Nature Could Hold the Key to the Future of Bulletproof Glass

Windowpane OysterBulletproof glass found its origin in an accidental discovery, but some scientists believe we must look no further than nature to unlock the next stage in high-tech, bulletproof glass.

Bullet Resistance in Nature

Researchers at MIT have been analyzing the windowpane oyster whose shell is 99% ceramic and 80% transparent. They have observed its ability to withstand multiple hits and unlike glass, the shell does not fracture when penetrated and remains transparent. The shell is comprised of several layers of diamond-shaped crystals of calcite bonded together with organic material. As the shell is penetrated, new crystals of calcite form around the deformation, localizing damage. Some Indian and Phillipine cities are already using the material as a low-cost alternative to window glass.

Scientists from the French National Centre for Scientific Research (CNRS) have also been turning to nature for inspiration. Using the structure of mother-of-pearl, or nacre, they have been able to create super strong and heat-resistant armor. They are working on generating man-made nacre, which is much less brittle and can be heat resistant up to 1,112 degrees Fahrenheit. The biggest challenge of bio-inspired research is taking the findings of a laboratory and reproducing it in large scale applications.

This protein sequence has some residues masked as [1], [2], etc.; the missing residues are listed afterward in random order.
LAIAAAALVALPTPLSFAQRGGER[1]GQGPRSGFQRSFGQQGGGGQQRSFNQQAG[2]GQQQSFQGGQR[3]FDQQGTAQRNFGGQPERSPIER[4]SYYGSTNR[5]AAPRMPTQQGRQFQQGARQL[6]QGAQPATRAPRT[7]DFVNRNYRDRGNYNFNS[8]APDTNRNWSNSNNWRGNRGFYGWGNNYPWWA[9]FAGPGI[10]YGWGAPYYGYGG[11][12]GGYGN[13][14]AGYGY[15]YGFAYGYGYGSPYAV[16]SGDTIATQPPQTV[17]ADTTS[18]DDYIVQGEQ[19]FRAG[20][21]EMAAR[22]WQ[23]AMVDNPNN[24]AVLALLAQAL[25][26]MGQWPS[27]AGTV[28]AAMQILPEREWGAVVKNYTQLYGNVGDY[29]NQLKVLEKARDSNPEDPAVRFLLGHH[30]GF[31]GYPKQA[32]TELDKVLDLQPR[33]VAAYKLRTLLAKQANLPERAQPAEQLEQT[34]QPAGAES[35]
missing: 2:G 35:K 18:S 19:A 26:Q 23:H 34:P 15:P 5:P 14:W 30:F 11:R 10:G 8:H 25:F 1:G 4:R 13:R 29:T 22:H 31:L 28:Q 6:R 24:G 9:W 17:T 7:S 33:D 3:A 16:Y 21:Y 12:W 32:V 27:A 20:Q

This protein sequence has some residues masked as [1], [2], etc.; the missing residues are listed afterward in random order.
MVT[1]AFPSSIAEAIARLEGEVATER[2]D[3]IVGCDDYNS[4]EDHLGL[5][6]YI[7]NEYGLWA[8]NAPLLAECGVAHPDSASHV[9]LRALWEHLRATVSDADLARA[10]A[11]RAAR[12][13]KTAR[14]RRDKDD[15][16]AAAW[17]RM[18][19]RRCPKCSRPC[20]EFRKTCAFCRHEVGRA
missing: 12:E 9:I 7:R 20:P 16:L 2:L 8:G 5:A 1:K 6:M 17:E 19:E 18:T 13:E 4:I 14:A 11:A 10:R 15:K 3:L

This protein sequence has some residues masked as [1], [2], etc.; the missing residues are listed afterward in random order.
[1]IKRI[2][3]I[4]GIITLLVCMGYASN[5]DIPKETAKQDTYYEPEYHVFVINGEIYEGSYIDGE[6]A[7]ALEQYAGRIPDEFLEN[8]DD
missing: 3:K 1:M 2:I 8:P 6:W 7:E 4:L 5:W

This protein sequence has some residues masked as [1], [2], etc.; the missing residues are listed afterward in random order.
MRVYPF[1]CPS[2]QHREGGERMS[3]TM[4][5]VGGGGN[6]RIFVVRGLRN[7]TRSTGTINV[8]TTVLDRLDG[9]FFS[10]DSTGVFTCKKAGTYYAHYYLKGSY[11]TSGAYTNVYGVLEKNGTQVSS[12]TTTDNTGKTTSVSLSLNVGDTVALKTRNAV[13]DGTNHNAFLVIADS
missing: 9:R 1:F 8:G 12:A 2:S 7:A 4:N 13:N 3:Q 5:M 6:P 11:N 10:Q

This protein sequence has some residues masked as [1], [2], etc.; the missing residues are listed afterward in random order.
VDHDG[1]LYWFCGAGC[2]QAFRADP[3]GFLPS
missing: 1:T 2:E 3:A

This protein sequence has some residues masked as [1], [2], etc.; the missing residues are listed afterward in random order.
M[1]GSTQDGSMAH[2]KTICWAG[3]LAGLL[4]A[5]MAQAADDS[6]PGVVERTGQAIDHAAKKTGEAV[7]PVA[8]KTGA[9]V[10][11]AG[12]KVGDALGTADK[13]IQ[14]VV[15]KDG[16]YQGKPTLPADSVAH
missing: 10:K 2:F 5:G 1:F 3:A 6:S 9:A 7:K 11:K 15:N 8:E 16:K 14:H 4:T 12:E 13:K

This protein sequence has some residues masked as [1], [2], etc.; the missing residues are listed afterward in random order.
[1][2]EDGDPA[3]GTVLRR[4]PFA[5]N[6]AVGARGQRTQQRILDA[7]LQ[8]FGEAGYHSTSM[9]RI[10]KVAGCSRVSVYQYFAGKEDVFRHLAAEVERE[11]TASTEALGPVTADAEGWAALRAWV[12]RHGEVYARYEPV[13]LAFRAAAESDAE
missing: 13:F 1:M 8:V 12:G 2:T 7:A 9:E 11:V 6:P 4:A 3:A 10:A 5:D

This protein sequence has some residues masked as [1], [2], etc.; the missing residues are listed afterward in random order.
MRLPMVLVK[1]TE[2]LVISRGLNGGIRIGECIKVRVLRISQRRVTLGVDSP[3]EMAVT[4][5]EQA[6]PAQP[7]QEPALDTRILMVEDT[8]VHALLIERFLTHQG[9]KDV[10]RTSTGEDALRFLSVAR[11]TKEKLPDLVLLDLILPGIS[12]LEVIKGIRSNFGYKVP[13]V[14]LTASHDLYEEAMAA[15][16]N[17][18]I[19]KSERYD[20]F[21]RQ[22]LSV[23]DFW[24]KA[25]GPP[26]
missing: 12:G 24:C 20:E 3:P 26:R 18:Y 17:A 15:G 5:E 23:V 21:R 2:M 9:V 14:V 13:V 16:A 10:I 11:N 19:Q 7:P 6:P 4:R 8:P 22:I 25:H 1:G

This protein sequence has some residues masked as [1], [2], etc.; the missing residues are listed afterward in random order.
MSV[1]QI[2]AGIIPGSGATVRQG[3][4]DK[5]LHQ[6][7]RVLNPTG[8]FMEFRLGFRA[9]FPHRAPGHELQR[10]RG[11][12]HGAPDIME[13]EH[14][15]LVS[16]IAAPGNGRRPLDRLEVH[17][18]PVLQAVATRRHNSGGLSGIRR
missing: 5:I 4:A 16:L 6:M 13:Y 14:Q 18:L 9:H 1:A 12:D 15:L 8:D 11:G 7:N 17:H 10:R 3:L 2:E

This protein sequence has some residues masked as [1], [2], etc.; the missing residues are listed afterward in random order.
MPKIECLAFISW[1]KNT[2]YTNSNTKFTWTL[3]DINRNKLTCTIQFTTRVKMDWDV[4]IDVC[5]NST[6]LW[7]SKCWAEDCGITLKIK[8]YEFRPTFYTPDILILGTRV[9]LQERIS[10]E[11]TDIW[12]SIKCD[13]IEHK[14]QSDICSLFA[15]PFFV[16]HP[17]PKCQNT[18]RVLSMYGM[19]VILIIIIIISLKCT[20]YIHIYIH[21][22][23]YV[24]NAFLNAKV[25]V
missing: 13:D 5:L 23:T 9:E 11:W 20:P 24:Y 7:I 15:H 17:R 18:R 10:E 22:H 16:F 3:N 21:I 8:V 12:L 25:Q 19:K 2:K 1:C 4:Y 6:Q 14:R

Bulletproof Glass: A Look Back in Time

The origin of bulletproof glass dates as far back as the 1600s to “Prince Rupert’s” Drops, made by dribbling a dollop of molten glass into cold water, where the blob naturally wants to form a teardrop. The quick cooling process causes the tempered glass forms to have a “bulletproof” head.

It wasn’t until an accidental discovery in 1903, however, that we began using tempered glass for safety. After knocking a glass flask off his desk, French chemist, Édouard Bénédictus, observed that the glass did not break into tiny pieces as he would have expected, but instead simply broke while still maintaining its form. This was the result of a plastic cellulose nitrate that had dried on the interior of the flask creating an adhesive film coating. Bénédictus went on to develop safety glass formed by bonding a layer of celluloid between two layers of glass. This same lamination process, now comprised of a flexible polycarbonate sandwiched between two layers of glass, is used in modern bulletproof glass.